After being warned he could be facing a death sentence just a few short days ago, a Lower Mainland MP was given good news Thursday.
Last weekend, Mark Warawa – the Conservative Member of Parliament representing Langley-Aldergrove – announced he was in hospital and facing possible pancreatic cancer. Knowing he could be facing a terminal diagnosis, he asked for people’s prayers.
While he waited to learn if he had pancreatic cancer, on Monday he had a stint put in his duct so his liver could drain. That helped restore “my skin colour look more normal and many other symptoms have improved.” And, at that time, doctors did a biopsy of the mass on his pancreas.
Come Tuesday, he was hit with more bad news.
After a colonoscopy that day, doctors confirmed they found cancer in his colon. But it was hoped a lengthy (10- to 12-hour) surgery to remove a section of his colon, as well as six months of chemotherapy, could take care of that cancer – provided it hasn’t spread to his lungs.
Well, fast forward to Thursday night, and Warawa was expressing huge relief and gratitude, as he was finally able to share some good news.
While he still has colon cancer, it is believed it is fully treatable, and doctors told him with smiles that “you should live for years.”
“I was preparing to choose between a risky surgery or palliative care,” he posted. “But I just received the miracle that we all have been hoping and praying for. Thank you Lord, Jesus,” Warawa said to his followers on Facebook.
“The medical team came into my hospital room with smiles. They said the mass on my pancreas is not cancer.”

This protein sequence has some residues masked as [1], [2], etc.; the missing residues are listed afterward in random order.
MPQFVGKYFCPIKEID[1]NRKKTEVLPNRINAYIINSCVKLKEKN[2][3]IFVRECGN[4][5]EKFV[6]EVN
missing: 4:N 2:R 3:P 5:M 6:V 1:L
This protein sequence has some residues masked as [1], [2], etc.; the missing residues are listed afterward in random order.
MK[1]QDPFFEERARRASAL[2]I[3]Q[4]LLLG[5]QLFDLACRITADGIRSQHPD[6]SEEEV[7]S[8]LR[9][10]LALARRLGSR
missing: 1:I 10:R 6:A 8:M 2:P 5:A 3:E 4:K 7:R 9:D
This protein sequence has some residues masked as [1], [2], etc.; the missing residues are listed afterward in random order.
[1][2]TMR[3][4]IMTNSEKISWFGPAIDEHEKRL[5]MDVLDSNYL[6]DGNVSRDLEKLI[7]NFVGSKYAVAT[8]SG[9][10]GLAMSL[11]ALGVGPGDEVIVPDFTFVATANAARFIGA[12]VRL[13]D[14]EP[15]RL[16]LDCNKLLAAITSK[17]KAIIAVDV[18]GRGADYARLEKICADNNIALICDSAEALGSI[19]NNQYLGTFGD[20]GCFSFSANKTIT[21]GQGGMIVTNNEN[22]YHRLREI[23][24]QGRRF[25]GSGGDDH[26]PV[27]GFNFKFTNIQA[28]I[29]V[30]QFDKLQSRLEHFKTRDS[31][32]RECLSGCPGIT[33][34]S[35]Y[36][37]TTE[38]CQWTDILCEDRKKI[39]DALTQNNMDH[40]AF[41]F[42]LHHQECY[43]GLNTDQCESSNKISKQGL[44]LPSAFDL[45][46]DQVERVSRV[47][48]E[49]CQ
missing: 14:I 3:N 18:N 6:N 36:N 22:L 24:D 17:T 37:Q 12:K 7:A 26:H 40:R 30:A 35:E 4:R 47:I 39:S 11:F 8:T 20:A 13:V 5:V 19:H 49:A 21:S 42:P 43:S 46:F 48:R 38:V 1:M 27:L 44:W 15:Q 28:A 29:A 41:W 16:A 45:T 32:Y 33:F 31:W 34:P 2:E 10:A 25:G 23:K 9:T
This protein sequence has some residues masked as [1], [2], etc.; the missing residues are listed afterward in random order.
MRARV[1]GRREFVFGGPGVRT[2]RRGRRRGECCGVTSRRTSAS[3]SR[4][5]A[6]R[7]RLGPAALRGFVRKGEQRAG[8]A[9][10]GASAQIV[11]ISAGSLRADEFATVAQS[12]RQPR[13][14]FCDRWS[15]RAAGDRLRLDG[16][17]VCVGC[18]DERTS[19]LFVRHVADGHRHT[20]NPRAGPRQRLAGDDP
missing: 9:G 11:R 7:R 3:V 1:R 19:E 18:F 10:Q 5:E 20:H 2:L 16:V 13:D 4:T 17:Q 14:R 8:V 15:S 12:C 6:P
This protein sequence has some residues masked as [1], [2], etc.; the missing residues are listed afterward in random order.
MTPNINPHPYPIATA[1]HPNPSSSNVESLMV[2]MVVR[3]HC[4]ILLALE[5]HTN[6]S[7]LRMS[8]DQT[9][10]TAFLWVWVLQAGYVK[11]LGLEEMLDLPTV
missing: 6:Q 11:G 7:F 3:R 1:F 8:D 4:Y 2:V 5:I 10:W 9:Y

His battle isn’t over yet. In fact, short of getting sprung from hospital for a few hours on Sunday to attend Easter mass with his family, he’s going to be confined to hospital in an effort to regain his strength for surgery.
“I am currently very weak,” he admitted, asking for people’s understanding by not visiting him for the next few weeks.
“The surprise visits have been wonderful, but leave me exhausted,” he said, noting he been ordered to rest.
Heading into the Easter weekend, and the day before receiving the good news, Warawa posted saying “We are still hoping and praying for a miracle. Thank you for your prayers. Please keep them coming.”
Well, he insisted, a miracle has happened.
He reiterated that his battle is far from over.
“But I know God heard and answered our prayers,” Warawa said.
“I believe and trust in the God of miracles. I will always trust Him but because of this experience I will never be the same.”
Back in mid-January, Warawa announced after 14 years as an MP and another 14 years before that as an Abbotsford councillor, that he was stepping away from politics following this fall’s federal election.
Ahead of retiring from the political realm, announced his plans to become a chaplain for end of life care – and if anything, this experience has motivated him further to pursue that calling.
“Many of you know of my passion for palliative care to be made available to every Canadian resident who needs it,” he shared Thursday.
“My pastor visited me in the hospital and prayed that God would use this experience of facing death as a ‘boot camp training’ to prepare me for pastoral care. That is what has happened. I have experienced first hand the emotions and struggles of a terminal diagnosis. I now know how to care for people facing eternity.”
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